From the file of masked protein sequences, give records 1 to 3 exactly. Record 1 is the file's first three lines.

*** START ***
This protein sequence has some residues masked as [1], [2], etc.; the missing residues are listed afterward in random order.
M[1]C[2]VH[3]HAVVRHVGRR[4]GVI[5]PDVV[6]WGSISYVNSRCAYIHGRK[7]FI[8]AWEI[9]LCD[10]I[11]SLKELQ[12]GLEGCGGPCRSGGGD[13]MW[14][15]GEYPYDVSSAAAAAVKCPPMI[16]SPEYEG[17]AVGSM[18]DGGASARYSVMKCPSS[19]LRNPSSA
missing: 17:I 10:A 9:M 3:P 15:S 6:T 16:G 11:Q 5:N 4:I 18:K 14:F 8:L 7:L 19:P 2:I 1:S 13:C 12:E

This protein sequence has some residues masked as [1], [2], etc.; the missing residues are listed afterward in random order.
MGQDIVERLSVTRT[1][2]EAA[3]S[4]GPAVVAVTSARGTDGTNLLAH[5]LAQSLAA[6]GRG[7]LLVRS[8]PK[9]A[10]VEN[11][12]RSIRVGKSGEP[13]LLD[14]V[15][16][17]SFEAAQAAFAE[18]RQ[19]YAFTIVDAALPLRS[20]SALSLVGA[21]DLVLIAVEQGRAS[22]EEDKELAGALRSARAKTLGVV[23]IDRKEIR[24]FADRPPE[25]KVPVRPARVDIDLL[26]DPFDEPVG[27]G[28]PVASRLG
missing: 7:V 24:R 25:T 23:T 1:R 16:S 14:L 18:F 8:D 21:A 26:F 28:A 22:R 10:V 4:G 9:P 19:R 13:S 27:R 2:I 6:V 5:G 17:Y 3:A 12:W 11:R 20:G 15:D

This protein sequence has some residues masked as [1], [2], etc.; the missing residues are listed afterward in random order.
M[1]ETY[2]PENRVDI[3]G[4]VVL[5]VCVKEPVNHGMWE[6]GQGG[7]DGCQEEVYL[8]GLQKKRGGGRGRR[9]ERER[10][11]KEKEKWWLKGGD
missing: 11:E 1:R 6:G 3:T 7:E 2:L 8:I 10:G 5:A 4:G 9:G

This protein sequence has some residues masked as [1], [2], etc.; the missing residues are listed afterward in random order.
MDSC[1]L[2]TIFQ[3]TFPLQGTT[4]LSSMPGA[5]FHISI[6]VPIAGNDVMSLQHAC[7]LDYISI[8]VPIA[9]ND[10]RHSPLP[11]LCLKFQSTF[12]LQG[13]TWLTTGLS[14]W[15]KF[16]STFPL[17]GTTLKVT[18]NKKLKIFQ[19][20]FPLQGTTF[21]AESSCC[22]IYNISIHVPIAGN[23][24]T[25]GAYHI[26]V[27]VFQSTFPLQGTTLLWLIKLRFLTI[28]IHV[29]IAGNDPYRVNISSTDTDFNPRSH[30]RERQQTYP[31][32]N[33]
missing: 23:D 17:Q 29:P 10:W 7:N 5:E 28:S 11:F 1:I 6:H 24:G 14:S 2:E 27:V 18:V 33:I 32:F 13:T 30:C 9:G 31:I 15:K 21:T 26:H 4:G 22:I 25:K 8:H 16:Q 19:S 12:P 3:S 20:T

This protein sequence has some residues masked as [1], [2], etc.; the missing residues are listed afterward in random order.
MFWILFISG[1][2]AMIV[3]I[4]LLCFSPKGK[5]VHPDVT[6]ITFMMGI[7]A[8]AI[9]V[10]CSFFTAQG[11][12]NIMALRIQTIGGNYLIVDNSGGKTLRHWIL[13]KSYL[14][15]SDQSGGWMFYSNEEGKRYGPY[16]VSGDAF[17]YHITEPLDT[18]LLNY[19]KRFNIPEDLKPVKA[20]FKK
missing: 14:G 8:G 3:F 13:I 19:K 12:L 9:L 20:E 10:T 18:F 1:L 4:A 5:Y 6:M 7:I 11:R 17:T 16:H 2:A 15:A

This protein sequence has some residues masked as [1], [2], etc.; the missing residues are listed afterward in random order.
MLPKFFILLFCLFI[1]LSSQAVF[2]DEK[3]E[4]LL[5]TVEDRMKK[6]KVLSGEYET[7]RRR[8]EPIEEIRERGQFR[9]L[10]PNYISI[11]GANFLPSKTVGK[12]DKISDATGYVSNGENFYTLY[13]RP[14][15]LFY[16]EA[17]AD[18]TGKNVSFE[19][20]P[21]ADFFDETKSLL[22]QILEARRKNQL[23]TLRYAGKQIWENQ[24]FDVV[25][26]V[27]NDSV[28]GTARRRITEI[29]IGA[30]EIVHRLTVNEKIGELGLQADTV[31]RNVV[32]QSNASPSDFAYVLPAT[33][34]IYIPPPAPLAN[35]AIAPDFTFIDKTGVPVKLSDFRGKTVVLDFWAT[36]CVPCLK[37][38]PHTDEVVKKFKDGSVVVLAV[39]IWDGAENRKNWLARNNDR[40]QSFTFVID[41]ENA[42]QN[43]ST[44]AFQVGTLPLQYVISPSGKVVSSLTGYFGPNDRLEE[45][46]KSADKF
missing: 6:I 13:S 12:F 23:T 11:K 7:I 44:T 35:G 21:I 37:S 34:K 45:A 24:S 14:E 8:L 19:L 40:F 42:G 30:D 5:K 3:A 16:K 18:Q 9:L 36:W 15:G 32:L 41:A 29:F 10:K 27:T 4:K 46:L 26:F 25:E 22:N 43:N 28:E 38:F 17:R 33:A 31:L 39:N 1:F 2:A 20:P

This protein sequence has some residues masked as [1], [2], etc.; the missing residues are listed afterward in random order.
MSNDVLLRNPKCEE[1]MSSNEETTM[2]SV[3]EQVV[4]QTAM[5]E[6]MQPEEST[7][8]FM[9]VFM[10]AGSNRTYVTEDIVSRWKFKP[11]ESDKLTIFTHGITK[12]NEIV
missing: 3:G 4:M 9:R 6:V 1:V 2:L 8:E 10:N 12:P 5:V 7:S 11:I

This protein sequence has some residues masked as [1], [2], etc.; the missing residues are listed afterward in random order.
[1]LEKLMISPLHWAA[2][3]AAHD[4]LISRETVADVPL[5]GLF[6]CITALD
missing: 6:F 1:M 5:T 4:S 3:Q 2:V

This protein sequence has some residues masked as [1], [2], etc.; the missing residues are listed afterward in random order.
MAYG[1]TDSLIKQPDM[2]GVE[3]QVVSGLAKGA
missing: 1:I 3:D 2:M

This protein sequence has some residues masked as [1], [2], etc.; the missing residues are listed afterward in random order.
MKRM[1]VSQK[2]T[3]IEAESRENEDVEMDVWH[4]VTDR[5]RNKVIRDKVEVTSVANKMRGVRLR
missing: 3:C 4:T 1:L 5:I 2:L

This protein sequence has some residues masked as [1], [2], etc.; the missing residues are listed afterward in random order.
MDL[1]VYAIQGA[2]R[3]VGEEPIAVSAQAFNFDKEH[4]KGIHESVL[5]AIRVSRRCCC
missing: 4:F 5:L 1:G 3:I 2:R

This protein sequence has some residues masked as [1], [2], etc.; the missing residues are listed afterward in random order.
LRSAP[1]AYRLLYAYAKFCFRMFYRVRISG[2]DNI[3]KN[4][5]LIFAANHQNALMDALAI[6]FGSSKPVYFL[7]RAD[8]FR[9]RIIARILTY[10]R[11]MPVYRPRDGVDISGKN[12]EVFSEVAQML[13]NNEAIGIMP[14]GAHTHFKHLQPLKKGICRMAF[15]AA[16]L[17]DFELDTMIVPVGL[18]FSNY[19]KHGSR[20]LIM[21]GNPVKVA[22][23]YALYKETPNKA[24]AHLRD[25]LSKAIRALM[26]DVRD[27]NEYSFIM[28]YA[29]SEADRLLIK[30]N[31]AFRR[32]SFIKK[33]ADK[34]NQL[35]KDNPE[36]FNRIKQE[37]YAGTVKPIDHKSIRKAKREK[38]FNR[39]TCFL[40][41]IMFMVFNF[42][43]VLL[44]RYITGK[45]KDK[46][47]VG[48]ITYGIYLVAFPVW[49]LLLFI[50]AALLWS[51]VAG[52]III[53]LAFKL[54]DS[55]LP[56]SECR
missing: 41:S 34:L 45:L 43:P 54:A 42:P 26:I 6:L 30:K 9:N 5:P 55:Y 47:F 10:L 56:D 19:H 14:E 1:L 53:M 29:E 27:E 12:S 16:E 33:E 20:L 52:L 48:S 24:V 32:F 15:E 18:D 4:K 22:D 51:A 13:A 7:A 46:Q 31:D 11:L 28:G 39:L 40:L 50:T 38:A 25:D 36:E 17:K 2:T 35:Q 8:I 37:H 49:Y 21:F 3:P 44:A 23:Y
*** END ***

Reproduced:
This protein sequence has some residues masked as [1], [2], etc.; the missing residues are listed afterward in random order.
M[1]C[2]VH[3]HAVVRHVGRR[4]GVI[5]PDVV[6]WGSISYVNSRCAYIHGRK[7]FI[8]AWEI[9]LCD[10]I[11]SLKELQ[12]GLEGCGGPCRSGGGD[13]MW[14][15]GEYPYDVSSAAAAAVKCPPMI[16]SPEYEG[17]AVGSM[18]DGGASARYSVMKCPSS[19]LRNPSSA
missing: 17:I 10:A 9:M 3:P 15:S 6:T 16:G 11:Q 5:N 4:I 18:K 14:F 8:L 7:L 19:P 2:I 1:S 13:C 12:E

This protein sequence has some residues masked as [1], [2], etc.; the missing residues are listed afterward in random order.
MGQDIVERLSVTRT[1][2]EAA[3]S[4]GPAVVAVTSARGTDGTNLLAH[5]LAQSLAA[6]GRG[7]LLVRS[8]PK[9]A[10]VEN[11][12]RSIRVGKSGEP[13]LLD[14]V[15][16][17]SFEAAQAAFAE[18]RQ[19]YAFTIVDAALPLRS[20]SALSLVGA[21]DLVLIAVEQGRAS[22]EEDKELAGALRSARAKTLGVV[23]IDRKEIR[24]FADRPPE[25]KVPVRPARVDIDLL[26]DPFDEPVG[27]G[28]PVASRLG
missing: 7:V 24:R 25:T 23:T 1:R 16:S 14:L 18:F 8:D 21:A 26:F 28:A 22:R 10:V 4:G 9:P 19:R 13:S 27:R 2:I 6:V 5:G 17:Y 3:A 12:W 11:R 20:G 15:D

This protein sequence has some residues masked as [1], [2], etc.; the missing residues are listed afterward in random order.
M[1]ETY[2]PENRVDI[3]G[4]VVL[5]VCVKEPVNHGMWE[6]GQGG[7]DGCQEEVYL[8]GLQKKRGGGRGRR[9]ERER[10][11]KEKEKWWLKGGD
missing: 11:E 1:R 6:G 3:T 7:E 2:L 8:I 10:G 5:A 4:G 9:G